Three Questions with Phil Elverum of Mount Eerie

In your time as a touring musician, have you ever played a magic shop before?

I've played a lot of weird places, but not a magic shop yet. It's always just whatever the kid who's setting it up can swing, can get access to ... like, "Oh, there's this weird amphitheater in the woods that's all overgrown. We could lead everyone there and do the show." I didn't arrange the [Vegas] show this time. My friend I'm touring with—Adrian Orange—arranged the whole tour, so he's in touch with the people who set it up.

What kinds of things should we expect to hear you play? Do you go back to the Microphones era much?

I don't really play old songs often. Usually I play songs that no one has ever heard. It happens at almost every show that somebody will ask me to play an older song, but the older songs ... I just don't feel that way anymore, so I end up feeling kinda weird and insincere 'cause I'm singing these words that I wrote like six years ago or whatever. I feel dishonest about it. When I'm singing, I'm so obsessed with the communicative aspect of it, so I'm always really mindful of the words that I'm singing, as if I'm actually saying them to the audience. I have friends that play the same songs for 20 years, and they just get better and better. It's just kind of a different way of doing it.

You're very associated with a lo-fi, analog aesthetic. Is that something you're passionate about, or has it just been a matter of convenience and/or cost?

Yeah, I guess both of those things. It's not like I'm a fundamentalist about it. I feel like whatever tools you have and can understand, then use them and do your thing. These are just the tools that I have and can kind of comprehend. Also, just in general in my life, I usually take the old-fashioned option if given one. Like buying a bulk thing of flour instead of a pre-packaged bag of flour. I've been a guest in some fancy studios and done little bits on other people's recordings, and it always feels like there's so much pressure, like, "We have the fanciest microphones and all this stuff. Here's your take—do it good." It's difficult to be expressive in that setting, for me. I guess a lot of amazing records have been made in that way, but I'm more comfortable spending a year in my living room making mistakes.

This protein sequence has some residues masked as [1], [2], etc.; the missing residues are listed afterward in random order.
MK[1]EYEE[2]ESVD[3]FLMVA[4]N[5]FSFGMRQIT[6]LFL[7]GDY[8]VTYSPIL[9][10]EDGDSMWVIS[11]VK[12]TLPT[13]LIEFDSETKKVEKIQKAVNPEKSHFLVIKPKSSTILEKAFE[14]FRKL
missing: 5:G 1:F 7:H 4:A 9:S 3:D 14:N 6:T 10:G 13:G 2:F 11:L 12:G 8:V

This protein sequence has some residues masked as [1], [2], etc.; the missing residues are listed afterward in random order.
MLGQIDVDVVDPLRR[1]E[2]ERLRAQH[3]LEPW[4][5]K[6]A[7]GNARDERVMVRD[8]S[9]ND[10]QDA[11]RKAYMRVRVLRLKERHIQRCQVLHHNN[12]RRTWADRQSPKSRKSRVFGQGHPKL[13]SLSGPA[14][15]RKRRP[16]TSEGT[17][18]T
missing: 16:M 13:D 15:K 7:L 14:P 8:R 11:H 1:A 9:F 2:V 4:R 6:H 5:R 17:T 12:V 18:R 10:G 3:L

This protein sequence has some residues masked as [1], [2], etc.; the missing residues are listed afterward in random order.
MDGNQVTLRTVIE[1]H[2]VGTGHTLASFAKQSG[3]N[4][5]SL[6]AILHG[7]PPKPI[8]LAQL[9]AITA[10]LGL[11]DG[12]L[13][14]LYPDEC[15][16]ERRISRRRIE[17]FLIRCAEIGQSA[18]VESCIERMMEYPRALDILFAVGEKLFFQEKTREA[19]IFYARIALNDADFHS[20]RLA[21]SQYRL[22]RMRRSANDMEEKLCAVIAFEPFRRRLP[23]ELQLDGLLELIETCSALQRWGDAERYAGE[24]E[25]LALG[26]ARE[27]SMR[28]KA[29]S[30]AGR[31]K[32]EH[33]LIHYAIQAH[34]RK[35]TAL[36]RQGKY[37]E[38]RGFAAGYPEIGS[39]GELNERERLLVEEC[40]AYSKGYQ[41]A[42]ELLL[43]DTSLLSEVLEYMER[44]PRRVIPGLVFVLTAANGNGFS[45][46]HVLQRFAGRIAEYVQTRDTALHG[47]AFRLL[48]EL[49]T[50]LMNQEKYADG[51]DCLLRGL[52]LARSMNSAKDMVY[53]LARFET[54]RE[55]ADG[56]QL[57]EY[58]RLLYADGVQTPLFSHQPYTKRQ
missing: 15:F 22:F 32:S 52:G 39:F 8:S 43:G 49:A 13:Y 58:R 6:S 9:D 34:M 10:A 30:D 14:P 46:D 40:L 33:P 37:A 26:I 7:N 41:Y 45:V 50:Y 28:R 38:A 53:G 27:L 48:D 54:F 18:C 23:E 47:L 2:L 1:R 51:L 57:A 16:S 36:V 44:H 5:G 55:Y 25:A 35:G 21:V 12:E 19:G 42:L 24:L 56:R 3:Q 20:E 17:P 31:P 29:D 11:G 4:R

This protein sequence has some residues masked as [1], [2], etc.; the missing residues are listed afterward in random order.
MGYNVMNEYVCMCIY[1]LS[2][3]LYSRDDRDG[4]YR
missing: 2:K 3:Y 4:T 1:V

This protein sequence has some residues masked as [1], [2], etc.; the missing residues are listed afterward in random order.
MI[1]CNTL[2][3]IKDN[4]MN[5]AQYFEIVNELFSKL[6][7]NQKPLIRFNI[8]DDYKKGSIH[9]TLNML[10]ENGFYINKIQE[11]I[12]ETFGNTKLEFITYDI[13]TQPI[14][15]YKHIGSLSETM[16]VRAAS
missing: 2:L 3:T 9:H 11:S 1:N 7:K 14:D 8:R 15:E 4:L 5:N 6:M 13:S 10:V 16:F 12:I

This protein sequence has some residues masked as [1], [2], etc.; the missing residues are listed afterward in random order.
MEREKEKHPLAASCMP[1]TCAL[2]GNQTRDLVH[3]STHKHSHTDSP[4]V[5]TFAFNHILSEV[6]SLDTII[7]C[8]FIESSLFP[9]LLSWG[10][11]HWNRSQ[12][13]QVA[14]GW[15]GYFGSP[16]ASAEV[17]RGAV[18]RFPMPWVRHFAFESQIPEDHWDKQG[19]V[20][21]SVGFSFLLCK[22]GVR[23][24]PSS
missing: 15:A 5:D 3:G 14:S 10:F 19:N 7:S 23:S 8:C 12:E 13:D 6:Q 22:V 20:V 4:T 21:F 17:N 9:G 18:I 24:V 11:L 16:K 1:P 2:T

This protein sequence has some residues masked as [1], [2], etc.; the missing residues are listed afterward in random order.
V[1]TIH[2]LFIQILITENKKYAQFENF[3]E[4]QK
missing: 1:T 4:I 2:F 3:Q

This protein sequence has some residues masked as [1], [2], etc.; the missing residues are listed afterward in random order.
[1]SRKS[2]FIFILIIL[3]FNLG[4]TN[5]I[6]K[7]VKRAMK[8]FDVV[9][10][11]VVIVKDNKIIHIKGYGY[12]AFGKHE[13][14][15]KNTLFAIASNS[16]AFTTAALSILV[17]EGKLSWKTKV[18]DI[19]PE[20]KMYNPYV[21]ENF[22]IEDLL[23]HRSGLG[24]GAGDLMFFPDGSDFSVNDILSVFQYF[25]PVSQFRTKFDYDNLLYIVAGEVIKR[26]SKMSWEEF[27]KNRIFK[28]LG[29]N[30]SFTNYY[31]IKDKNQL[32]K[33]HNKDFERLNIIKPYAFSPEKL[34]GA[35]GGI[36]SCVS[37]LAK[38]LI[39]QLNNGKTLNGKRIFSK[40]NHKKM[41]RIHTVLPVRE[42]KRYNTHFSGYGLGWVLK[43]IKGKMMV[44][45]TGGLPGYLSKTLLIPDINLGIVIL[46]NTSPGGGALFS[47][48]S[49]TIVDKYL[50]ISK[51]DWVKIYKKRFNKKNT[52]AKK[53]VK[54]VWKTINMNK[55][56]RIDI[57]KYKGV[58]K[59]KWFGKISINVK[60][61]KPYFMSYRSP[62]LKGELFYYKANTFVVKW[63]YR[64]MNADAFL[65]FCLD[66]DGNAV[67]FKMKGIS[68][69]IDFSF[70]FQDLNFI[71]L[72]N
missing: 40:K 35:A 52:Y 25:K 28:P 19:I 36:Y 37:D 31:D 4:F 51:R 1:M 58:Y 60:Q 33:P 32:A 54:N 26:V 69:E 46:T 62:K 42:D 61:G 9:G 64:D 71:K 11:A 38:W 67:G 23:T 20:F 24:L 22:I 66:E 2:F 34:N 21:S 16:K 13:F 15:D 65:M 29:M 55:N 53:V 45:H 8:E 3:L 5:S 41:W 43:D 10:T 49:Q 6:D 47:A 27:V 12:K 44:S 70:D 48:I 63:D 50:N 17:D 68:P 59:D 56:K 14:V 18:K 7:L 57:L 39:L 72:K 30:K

Spencer Patterson


Karen O's KO at Home recordings. The back story: Yeah Yeah Yeahs frontman lays down home demos; gifts them to buddy David Sitek of TV on the Radio; Sitek leaves disc in former NYC apartment; next resident uploads tracks for free worldwide consumption; Sitek condemns move with angry web posting, then apologizes and declares he's quitting Internet altogether.

The music: 14 untitled song sketches—27 seconds to 10-plus minutes in length—built on feel and mood, revealing a intimate, somewhat anguished side of Karen, light years from her squealing, glittered YYYs persona. Seek them out if you hold early Silver Jews and Neutral Milk Hotel sound experiments close to your heart.

Spencer Patterson


The Double Down Band Name of the Week is
Starving Millionaires, 12/16


1. DJ Kool: "Let Me Clear My Throat" (Let Me Clear My Throat, 1996) Show up late and you'll kick yourself for missing this party fave.

2. Ghostface Killah: "Biscuits" (The Pretty Toney Album, 2004) For God's sake, get the man a banana nutriment, whatever the hell that is.

3. Smif-n-Wessun: "Stand Strong" (Dah Shinin', 1995) Apparently, these guys shrugged off legal action by Smith & Wesson—yeah, that Smith & Wesson—to reclaim their name this year.

4. Raekwon: "Incarcerated Scarfaces" (Only Built 4 Cuban Linx, 1995) We've got no problem spinning the Chef's oldies until the looong-awaited Cuban Linx II finally drops.

5. Redman: "Rated ‘R'" (Whut? Thee Album, 1992) "That caused me to cut the hands off the man with the chainsaw/Plus I got his brain pickled in a jar." Whut? indeed.

6. Supernatural: "Black Opera" (S.P.I.T., 2005) Records just don't do the freestyle maestro justice, but live, seeing is believing.

7. Pharoahe Monch: "Behind Closed Doors" (Internal Affairs, 1999) Seven years without a follow-up!?! Where you been, man?

8. Dirty Heads: "Neighborhood" (MySpace download, 2006) Fans of Sublime and G. Love might dig the newcomers' acoustic reggae-hop.

9. Ghostface Killah: "Guns N' Razors" (More Fish, 2006) Ghost's flow is so nice he makes our list twice, this time with a sick MF Doom-produced joint from his second 2006 disc.

Spencer Patterson



STILL SEARCHING (2 1/2 stars)

Where: The Joint
When: December 17, 7 p.m.
Price: $14.50
Info: 693-5066.

On this long-gestating sophomore effort, singer Buddy Nielsen ditches screamo shrieking for a mainstream-rock morality play in which the act of dying is regarded as just another growing pain. Call 'em My Chemical Romance for the tattoo-sleeve set.

Julie Seabaugh



Where: House of Blues.
When: December 16, 7:30 p.m.
Price: $40-$65.
Info: 632-7600.

The Bees' most heard song—"City of Love," featured on the Bewitched soundtrack—has earned the Bay Area band comparisons to the arty Fiery Furnaces, but listening to the rest of Notes From the Underworld, you get the feeling Russian-born vocalist and songwriter Angelina Moysov spent her formative years wearing out ABBA records. Poppy fun, but a tad too disposable.

Spencer Patterson

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